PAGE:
Operating on the fringes of architecture, landscape design, and planning, Conor O’Shea’s firm, Hinterlands Urbanism and Landscape, takes a high-level look at exurban areas surrounding cities. Founded in January, the one-man-shop’s work focuses on these hinterlands—places just beyond the borders of major urban centers like Chicago—and is almost entirely speculative. “It would be great to have built work,” says the 30-year-old, “but I hope I’m still always also conceptual. I want to make sure the ideology stays pure.”
Photo courtesy IIT College of Architecture
For the Biennial, O’Shea is pushing the envelope on research he started while at Harvard’s GSD. The project Logistical Ecologies examines transportation infrastructure and the movement of goods, considering how these respond to and interact with the existing infrastructure and ecology of an area. O’Shea’s calculus for this and any project takes into account biodiversity, agricultural production, and hydro­logical events. “There’s a lot going on independently in those three categories,” he says, explaining how factors like the reintroduction of American bison into Northeastern Illinois or increased flooding in the Fox River Valley affect infrastructure and planning decisions. “The idea is to tie them all together in a way that’s productive economically but also ecologically, to create a new urbanization plan for northeastern Illinois.”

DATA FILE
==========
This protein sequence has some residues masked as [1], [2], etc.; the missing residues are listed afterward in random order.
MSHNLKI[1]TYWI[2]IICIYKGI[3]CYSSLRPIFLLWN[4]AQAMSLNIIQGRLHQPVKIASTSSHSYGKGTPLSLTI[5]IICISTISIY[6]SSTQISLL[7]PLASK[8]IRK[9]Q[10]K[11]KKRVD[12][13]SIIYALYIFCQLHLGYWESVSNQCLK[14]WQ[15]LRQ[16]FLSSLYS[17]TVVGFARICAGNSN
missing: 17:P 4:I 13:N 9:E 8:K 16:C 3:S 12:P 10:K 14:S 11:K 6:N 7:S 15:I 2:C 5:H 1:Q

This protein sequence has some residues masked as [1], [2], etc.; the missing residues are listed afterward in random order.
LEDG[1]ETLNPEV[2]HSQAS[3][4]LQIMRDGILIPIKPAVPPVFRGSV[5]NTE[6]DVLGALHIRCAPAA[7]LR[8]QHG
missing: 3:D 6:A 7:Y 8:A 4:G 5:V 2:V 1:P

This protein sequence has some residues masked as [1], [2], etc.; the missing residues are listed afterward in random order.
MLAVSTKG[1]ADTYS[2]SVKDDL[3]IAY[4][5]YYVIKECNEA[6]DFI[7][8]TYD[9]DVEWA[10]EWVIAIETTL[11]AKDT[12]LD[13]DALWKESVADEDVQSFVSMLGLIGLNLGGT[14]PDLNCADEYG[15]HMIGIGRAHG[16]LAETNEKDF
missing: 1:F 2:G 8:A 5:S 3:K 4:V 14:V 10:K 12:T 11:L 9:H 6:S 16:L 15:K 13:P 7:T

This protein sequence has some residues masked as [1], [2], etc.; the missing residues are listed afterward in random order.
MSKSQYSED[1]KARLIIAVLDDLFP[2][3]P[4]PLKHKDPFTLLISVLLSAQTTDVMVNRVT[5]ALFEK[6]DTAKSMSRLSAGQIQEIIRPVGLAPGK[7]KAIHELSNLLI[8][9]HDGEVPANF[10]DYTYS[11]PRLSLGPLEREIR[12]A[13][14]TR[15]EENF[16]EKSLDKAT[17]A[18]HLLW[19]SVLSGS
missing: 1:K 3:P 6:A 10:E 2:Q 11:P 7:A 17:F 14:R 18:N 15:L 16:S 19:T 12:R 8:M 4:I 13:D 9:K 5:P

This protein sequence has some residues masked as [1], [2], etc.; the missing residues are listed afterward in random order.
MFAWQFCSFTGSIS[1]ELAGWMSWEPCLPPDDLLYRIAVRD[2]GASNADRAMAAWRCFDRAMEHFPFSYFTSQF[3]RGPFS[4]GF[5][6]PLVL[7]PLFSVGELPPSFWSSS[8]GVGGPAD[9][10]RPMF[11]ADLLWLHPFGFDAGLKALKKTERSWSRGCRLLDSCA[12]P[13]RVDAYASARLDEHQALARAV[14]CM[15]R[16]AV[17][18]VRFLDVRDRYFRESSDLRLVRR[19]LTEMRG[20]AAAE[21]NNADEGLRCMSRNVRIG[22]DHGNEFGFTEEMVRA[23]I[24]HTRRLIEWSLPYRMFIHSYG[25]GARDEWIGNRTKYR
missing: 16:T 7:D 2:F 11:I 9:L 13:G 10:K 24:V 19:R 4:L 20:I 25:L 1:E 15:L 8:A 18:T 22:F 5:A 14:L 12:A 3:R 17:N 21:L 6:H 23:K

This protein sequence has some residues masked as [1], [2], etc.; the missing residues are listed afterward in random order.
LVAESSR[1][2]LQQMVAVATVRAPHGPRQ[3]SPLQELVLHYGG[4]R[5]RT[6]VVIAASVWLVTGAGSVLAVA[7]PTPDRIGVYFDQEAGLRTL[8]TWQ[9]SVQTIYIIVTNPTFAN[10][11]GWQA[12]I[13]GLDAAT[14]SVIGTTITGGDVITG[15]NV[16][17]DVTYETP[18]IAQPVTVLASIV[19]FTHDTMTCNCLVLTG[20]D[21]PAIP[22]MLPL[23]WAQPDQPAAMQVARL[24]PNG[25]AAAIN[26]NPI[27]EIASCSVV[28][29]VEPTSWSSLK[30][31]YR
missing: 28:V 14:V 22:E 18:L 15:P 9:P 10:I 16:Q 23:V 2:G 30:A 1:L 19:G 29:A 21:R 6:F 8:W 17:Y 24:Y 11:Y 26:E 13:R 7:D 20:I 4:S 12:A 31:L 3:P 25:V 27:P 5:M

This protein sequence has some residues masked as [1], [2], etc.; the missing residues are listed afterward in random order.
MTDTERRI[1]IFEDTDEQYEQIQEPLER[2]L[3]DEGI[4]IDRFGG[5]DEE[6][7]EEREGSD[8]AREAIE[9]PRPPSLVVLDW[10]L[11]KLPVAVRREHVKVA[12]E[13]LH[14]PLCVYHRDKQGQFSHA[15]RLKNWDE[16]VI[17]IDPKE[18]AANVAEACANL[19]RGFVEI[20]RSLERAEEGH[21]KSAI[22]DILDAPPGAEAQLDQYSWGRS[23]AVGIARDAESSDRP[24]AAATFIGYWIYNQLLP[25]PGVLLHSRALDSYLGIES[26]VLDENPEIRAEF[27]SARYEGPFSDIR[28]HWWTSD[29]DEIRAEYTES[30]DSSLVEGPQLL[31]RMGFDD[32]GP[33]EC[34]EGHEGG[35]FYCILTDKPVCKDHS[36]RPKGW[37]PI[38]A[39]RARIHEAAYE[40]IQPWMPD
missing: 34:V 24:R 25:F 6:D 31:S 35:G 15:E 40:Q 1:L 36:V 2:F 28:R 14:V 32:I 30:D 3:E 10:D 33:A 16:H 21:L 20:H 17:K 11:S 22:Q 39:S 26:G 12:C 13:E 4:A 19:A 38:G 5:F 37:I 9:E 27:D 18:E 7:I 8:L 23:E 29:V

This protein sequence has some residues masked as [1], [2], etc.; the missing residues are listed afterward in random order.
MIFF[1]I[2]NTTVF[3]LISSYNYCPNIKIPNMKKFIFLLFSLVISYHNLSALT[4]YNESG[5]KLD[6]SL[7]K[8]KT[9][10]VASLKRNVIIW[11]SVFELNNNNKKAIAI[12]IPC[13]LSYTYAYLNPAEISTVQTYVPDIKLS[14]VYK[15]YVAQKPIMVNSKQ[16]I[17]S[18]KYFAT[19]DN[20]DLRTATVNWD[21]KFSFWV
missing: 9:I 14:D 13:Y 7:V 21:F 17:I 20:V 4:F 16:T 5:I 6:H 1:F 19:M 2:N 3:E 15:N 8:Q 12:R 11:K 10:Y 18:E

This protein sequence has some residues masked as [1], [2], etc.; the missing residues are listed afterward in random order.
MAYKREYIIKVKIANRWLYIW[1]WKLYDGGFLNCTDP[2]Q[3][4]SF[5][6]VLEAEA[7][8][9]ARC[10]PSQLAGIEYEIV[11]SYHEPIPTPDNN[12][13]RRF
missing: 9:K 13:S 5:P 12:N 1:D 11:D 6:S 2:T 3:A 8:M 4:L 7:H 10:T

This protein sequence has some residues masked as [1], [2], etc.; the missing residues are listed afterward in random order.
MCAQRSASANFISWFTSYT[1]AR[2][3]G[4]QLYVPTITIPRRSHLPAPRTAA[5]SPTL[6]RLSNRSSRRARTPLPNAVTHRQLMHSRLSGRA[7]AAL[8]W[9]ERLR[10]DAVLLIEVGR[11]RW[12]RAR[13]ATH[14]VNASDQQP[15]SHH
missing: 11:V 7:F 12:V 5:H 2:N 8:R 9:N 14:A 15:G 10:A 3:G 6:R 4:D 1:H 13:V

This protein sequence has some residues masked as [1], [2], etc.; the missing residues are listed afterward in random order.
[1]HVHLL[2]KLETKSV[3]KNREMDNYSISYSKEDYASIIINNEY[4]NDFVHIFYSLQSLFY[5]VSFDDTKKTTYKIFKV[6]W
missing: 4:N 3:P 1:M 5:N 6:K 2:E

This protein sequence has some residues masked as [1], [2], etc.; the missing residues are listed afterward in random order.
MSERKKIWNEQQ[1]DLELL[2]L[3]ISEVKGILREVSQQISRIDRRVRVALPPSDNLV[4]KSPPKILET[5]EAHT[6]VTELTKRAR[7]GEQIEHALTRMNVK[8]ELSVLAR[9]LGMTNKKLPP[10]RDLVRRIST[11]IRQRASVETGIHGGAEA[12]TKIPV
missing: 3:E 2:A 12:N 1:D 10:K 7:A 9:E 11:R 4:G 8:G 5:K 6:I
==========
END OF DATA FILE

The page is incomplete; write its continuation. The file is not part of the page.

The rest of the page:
On a single wall, O’Shea and his collaborators incorporate drawings and aerial photography with advanced GIS mapping and animation to present a new way to think about the future of the region. The Hinterlands founder teaches at the Illinois Institute of Technology (IIT) in the Master of Landscape Architecture program and often finds his work in academia complementary to his firm’s research. “We’re using both platforms to push dialogue about urbanism forward,” he says, “and to test and challenge the existing frameworks that we use to think about cities.”

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